For example, when I lived a year in Borneo as a teenager while my mother worked on an agricultural development project, the tribes-people we visited in the rainforest would raise the question: why should they remain poor and undeveloped while we in the West enjoyed all the comforts of electricity and technology? Similarly, a bright and idealistic cousin of mine who works in the electric utilities field in India asked me what right the developed world has to demand that India not build more power plants when electricity is crucial to improving the lives of hundreds of millions of their poor?

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Given that the greatest increase in energy consumption is coming from China, India and the developing nations of Asia, Latin America, and Africa, we must find a reasonable answer to this question.

Michael Shellenberger and other experts in Pandora's Promise ask why the global south should be prevented from acquiring cheap and plentiful non-fossil fuel energy. They note that access to electricity is a key factor in running medical clinics, schools, and the myriad technologies that lengthen and improve the quality of life. Shellenberger theorizes about nuclear energy: "We can have a world where some 10 billion people can live high-quality, resource-intensive lives without killing the environment." Pandora's Promise calls for a middle ground between the extremes of ideology when something as important as reconciling human development with the environment is at stake.

Robert Stone further elaborated on these issues when we spoke at the Sundance Film Festival about Pandora's Promise. The interview has been edited for length.

GM: What has the impact been of changing your mind on this important issue?

RS: Well, it's been a long process for me. I was never an activist, so I was never out there marching in the streets. My career was launched with an anti-nuclear film in 1988 [Radio Bikini]. That was an anti-nuclear weapons film, not anti-nuclear power, but we certainly conflated the two things. I did, and it informed my worldview. So, yes, it's a risky thing for me to come out and say this, but it's true, and somebody needs to shout this from the rooftops. We can't just go on with ideological blinders on while the climate grows worse and worse, damaging the Earth more and more. And things that should not be political issues are politically polarizing. I think this film kind of cuts through the political morass as well as addressing the issues itself.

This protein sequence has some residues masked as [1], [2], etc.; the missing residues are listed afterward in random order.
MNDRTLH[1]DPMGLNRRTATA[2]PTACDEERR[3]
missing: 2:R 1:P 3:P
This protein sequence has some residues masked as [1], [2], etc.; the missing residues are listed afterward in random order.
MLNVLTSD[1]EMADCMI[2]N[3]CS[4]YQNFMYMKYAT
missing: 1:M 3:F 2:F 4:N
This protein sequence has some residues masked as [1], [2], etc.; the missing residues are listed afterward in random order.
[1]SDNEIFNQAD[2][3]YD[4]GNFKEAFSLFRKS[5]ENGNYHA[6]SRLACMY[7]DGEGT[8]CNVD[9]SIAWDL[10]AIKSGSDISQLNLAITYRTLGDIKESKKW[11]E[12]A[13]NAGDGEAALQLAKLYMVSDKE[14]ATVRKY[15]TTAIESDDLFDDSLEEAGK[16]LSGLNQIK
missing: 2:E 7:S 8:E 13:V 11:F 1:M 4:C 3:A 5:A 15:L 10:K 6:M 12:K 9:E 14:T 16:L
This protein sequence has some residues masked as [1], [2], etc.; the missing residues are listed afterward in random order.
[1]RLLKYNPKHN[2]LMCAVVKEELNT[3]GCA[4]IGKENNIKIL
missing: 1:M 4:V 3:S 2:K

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GM: One of the most striking comments you make in your Director's Statement is that Stewart Brand introduced you to "a new and more optimistic view of an environmental movement that was pro-development and pro-technology." Could you tell me more about that?

RS: The philosophy of the environmental movement has always been that it deifies Mother Nature. It's the idea that nature is good and pure and man, modern civilization, is a cancer on this pure, pristine thing called the natural world. And we should feel bad about this, and we should retreat back to a more harmonious life that is an idealized, agrarian, 19th century life where we're getting all our energy from wind and solar, and we'll all eat organic food and live in small communities, and we'll retreat. That is the philosophy.